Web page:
Use approved ingredient specs, suppliers

Use approved ingredient specs, suppliers

Developing ingredient specification sheets and a list of approved suppliers is a good first step in creating a comprehensive feed quality assurance program.

By CHARLES STARK, LELAND MCKINNEY and ADAM FAHRENHOLZ*

*Dr. Charles Stark is the Jim & Carol Brown associate professor in feed technology at Kansas State University. Dr. Leland McKinney is with DFS Inc. in Johnston, Iowa. Dr. Adam Fahrenholz is assistant professor in the Prestage department of poultry science at North Carolina State University.

THE efficient production of safe meat, milk and eggs begins with the manufacture of high-quality, safe feed. The first step in this process is identifying ingredients and suppliers that can provide a consistent, quality product that meets the specifications developed by the company's nutritionist and purchasing agent.

The value assigned to an ingredient by a nutritionist may vary based on the matrix values in the least-cost formulation program and the company's business goals and objectives. However, purchasing safe and consistent products from approved suppliers must be the goal of everyone involved in manufacturing feed.

Ingredient specification sheets provide guidance to purchasing agents, suppliers, transporters and receiving personnel and have always been the cornerstone of producing high-quality finished feed, limiting product liability and lowering the overall cost.

The use of approved suppliers and ingredient specification sheets is becoming increasingly important as the Food & Drug Administration develops new regulations in accordance with the Food Safety Modernization Act that was signed into law on Jan. 4, 2011. These new regulations require companies to complete a hazard analysis of their manufacturing process, starting with the ingredients that are purchased and received.

The hazard analysis should be used as a risk-based approach to identify potential contaminants that could be present in the feed ingredient, evaluate the likelihood of the contaminants and assess the potential health risks associated with the contaminants (National Grain & Feed Assn., 2010).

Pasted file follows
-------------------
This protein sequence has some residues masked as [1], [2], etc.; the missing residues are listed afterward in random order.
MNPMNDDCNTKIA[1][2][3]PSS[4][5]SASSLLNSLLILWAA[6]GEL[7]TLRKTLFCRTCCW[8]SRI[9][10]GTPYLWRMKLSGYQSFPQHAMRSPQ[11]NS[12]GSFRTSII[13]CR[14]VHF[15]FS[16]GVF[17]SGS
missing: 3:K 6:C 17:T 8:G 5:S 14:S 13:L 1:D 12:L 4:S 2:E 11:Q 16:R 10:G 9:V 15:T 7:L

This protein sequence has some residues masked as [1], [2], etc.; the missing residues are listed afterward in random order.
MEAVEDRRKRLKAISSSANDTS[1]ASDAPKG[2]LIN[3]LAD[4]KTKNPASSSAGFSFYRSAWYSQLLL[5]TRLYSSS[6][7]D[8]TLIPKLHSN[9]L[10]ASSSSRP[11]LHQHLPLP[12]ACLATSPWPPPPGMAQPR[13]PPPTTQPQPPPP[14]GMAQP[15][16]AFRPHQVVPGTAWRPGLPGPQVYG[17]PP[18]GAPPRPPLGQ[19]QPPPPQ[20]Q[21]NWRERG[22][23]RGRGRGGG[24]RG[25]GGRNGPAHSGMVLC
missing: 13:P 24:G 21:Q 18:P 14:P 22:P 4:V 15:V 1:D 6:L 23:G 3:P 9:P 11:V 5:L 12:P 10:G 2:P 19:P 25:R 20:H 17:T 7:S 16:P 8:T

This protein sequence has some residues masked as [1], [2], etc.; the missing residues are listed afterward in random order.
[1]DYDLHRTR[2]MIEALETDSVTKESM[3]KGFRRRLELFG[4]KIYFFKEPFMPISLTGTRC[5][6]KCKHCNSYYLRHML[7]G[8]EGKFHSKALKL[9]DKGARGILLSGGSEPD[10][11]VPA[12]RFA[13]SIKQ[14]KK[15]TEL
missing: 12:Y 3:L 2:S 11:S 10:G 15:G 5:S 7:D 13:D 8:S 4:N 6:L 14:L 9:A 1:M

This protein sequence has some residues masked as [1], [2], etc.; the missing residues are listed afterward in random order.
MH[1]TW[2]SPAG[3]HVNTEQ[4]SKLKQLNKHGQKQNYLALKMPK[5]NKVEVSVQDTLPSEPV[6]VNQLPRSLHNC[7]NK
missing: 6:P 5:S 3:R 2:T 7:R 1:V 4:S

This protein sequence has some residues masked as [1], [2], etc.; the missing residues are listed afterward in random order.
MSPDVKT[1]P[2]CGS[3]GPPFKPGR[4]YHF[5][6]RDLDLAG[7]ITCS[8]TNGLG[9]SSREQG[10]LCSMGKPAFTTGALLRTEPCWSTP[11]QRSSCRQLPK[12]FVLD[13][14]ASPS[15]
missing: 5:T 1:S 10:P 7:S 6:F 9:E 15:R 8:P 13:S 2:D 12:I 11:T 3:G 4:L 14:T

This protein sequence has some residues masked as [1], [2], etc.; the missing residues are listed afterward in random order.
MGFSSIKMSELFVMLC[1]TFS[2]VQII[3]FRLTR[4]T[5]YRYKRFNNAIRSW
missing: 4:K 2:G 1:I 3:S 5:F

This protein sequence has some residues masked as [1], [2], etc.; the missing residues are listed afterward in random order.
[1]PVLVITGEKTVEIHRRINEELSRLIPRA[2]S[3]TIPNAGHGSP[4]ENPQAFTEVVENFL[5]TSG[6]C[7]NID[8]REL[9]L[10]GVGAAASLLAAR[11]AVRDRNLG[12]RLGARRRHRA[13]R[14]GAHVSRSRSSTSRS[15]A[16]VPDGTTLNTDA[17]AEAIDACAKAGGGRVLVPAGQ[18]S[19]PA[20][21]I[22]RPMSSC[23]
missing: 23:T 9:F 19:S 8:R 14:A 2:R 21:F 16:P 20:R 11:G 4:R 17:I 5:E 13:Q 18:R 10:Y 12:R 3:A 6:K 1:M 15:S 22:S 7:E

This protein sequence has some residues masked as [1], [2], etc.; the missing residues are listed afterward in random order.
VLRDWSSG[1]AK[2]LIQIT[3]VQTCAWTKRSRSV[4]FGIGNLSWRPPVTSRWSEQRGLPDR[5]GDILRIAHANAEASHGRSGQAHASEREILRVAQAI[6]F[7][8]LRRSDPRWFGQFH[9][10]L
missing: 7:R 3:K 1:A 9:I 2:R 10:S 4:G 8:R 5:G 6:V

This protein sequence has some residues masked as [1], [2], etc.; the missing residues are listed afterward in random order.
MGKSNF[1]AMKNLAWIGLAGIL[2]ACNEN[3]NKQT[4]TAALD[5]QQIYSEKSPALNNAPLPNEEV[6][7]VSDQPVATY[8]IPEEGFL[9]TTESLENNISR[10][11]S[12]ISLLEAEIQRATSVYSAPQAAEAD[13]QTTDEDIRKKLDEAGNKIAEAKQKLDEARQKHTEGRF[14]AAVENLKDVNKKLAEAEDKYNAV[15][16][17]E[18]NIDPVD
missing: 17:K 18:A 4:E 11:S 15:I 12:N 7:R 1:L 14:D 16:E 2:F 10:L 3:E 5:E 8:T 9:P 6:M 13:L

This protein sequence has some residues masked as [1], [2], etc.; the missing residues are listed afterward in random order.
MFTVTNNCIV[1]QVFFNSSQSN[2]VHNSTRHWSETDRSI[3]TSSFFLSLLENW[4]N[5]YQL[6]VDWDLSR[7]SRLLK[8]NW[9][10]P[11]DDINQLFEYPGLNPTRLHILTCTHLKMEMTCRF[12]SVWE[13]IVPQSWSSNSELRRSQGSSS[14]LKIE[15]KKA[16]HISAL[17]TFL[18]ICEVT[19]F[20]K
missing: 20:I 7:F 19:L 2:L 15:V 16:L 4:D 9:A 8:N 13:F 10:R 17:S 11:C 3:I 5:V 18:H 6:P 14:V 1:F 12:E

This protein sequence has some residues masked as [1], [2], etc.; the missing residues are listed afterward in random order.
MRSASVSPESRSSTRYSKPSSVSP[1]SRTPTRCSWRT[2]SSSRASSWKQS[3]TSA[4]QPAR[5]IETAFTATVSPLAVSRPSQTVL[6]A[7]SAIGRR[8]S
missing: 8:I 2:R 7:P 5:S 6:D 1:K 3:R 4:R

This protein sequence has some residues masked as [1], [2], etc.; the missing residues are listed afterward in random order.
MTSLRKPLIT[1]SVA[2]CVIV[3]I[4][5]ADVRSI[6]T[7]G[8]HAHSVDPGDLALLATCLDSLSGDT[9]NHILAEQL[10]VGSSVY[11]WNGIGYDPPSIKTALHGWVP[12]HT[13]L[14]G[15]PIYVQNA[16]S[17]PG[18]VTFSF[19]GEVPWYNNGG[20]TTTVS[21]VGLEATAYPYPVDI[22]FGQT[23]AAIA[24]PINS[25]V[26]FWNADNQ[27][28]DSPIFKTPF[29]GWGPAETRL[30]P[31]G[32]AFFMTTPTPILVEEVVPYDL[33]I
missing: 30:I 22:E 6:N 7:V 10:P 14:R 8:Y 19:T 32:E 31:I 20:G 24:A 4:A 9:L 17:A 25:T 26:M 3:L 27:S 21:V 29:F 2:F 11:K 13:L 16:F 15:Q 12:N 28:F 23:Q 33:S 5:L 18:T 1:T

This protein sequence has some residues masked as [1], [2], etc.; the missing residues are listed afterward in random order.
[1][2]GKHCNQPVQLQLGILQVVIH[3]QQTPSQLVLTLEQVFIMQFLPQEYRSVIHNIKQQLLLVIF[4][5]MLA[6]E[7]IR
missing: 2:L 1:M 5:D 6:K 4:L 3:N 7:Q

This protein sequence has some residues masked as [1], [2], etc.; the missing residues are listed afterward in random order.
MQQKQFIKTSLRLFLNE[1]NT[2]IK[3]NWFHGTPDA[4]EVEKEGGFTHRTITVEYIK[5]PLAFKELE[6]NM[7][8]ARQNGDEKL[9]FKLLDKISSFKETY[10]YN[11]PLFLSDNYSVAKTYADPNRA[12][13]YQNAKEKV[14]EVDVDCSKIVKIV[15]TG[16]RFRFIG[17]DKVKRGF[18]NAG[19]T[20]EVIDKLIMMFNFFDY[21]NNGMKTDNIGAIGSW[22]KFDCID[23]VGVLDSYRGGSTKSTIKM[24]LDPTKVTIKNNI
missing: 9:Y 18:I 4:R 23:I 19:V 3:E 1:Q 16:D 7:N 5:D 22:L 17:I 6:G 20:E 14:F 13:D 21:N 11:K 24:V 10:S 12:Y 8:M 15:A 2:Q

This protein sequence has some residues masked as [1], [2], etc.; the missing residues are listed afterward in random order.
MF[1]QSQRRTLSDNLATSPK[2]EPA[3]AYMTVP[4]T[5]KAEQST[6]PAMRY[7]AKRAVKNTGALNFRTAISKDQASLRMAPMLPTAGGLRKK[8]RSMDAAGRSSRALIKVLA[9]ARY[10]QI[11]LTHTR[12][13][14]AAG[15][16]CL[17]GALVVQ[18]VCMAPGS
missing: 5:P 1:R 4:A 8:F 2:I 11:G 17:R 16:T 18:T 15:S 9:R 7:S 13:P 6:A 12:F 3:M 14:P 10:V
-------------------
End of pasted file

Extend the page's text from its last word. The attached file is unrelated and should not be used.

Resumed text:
These new regulations will also specify potential hazards that should be minimized through the use of preventive controls. The use of ingredient specification sheets and a supplier approval process is a preventive control that is recognized as a prerequisite program for food safety in animal feeds (British Standards Institute, 2011).

Ingredient specification sheets should include: a product description, expected nutrient content, analytical methods, physical characteristics and the basis for rejection.

Product descriptions listed on ingredient specification sheets can be developed from a variety of resources, but official definitions of ingredients approved for use in animal feeds and pet food are present in the Official Publication of the Association of American Feed Control Officials (AAFCO). The use of the official AAFCO definitions limits disputes between suppliers and purchasers over what will be purchased and delivered.

Expected nutrient contents can be obtained from National Research Council publications, Feedstuffs Reference Issue & Buyers Guide tables or internal quality assurance results.

Analytical methods listed on ingredient specification sheets should be approved methods. Approved methods can be obtained from the Association of Official Analytical Chemists and the American Oil Chemist's Society. Suppliers should be aware of the analytical methods that will be used by the laboratories evaluating their product.